File Naming Conventions
Today creating content is very simple. Massive amounts of information and content is being created every day. We create so many word documents, photographs, excel files, presentations, and other “born-digital” material that one rarely stops and think about what to call each file and how it can be found in the future. You should.
Creating meaningful names for your files is almost as important for their preservation as backing up your computer. One of PHS's recent digital accessions had over 720 individual items. If these files had been named properly, it would have been possible to identify them without opening them. However, more than a quarter of these files had names such as IMG_0203.jpg, charter.jpg, and postcard.jpg (my personal favorite). With physical files an archivist or researcher could thumb through the records glancing at each one in order to get a understanding of what they are. There is no "flipping" when it comes to digital files.
It's possible to "preview" a file - but with larger image and presentation files, even previewing a folder of a few dozen files can seem arduous. Upon creation of these files, these names probably made sense; each file was assigned a name by the tool that made it, or was stored in a folder with a meaningful name. Some of the names were more descriptive, with names such as “co-worker’s retirement party pictures with Everyone.jpg”, however these long non-standardized file names can be just as problematic. Good file naming is one of your best preservation strategies, it is ensures findability today and in the future.
1. Avoid using special characters in a file name.
/ : * ? “ < > | [ ] & $ , .
While many common operating systems let you use these characters, they do not all translate across systems. And could result in loss of file or errors.
2. Use underscores or TitleCase instead of periods or spaces. Some software and operating systems have difficulty recognising file names with spaces. Spaces in file names are also a particular problem when publishing files to websites. Web browsers will convert any spaces in file names to the encoded space character (%).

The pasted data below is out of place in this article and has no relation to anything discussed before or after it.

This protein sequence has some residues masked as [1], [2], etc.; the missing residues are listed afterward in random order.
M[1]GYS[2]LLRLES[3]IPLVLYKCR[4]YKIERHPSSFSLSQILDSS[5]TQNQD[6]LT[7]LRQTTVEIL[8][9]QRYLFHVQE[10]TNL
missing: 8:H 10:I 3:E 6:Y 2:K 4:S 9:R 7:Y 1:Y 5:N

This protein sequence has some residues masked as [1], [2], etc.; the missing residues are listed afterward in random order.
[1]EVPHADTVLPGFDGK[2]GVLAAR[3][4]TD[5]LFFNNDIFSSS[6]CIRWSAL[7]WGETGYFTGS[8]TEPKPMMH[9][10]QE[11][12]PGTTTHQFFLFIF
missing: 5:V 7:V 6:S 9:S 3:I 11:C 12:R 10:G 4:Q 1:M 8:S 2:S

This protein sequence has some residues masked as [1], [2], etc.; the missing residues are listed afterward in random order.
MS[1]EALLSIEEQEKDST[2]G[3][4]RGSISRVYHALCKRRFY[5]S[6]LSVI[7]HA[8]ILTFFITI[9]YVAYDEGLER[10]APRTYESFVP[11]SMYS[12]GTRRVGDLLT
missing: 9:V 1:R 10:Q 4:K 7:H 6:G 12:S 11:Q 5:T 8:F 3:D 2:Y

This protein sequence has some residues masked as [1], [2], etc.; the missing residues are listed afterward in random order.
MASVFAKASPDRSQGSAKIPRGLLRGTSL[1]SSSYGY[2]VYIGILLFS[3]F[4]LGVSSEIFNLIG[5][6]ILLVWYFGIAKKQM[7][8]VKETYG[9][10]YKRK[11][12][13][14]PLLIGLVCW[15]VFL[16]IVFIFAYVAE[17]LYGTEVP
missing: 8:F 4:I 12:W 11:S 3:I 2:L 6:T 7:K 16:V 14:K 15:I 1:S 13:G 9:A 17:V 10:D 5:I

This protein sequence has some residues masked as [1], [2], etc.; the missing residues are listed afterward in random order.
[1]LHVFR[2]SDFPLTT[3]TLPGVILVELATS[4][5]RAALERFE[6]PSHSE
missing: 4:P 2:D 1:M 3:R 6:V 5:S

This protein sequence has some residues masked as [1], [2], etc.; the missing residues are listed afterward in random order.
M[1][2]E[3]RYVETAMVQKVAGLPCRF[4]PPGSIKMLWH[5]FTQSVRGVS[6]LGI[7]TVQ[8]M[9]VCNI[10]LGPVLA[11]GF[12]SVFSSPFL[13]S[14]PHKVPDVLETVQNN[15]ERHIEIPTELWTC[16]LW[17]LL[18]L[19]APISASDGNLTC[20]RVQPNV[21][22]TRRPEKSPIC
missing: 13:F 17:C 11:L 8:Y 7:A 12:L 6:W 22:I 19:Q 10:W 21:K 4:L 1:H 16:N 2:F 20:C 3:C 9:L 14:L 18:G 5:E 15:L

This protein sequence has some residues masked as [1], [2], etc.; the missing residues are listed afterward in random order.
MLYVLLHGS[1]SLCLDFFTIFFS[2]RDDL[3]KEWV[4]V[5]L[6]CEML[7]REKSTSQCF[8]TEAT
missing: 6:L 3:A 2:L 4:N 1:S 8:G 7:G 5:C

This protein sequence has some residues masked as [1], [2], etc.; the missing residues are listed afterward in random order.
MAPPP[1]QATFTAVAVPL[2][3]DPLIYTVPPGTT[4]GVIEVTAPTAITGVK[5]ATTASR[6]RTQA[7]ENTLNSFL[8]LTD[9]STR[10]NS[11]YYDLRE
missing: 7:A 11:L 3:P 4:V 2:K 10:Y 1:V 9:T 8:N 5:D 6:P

NO: sample document.doc YES: sample_document.doc or SampleDocument.doc
3. When in doubt, Keep It Simple Silly (KISS) A long file name might help you understand what the file is, they are often truncated when viewed in the finder, so important information about the file might be lost. It is best to create short meaningful names for your files.
4. The file name should not rely on its location to make sense. Files are regularly moved, shared, and archived. There is no guarantee that postcard.jpg which is sitting inside your project folder will remain there. Instead name the file ProjectX_Postcard.jpg
5. Use dates to describe your file, and to help with versions. Often a file is created every year, month or quarter. Appending the date will help to identify those files in the long run. The standard for dates is: YYYYMMDD (2013041 or 2013-04-12) Formating date information in this standard helps with sorting as well as eliminates possible confusion.
6. Be consistent. Whatever system you decide on, the most important thing is that you stay consistent. This will allow for better understanding and batch processing of the files in the future. You will probably find exceptions, just be aware of them. Here are some good resources to review when you are working on your file naming scheme.
- The State Library of North Carolina put together some wonderful youtube videos about file naming importance and conventions.Their pdf on Best Practices for File-Naming is also very extensive and helpful.
- Controlled Vocabullary has a great page on the technical whats and whys of filenaming limitations.
- The DAMLearning Center has a great post about the importance of file naming even if you are using a Digital Asset Management System.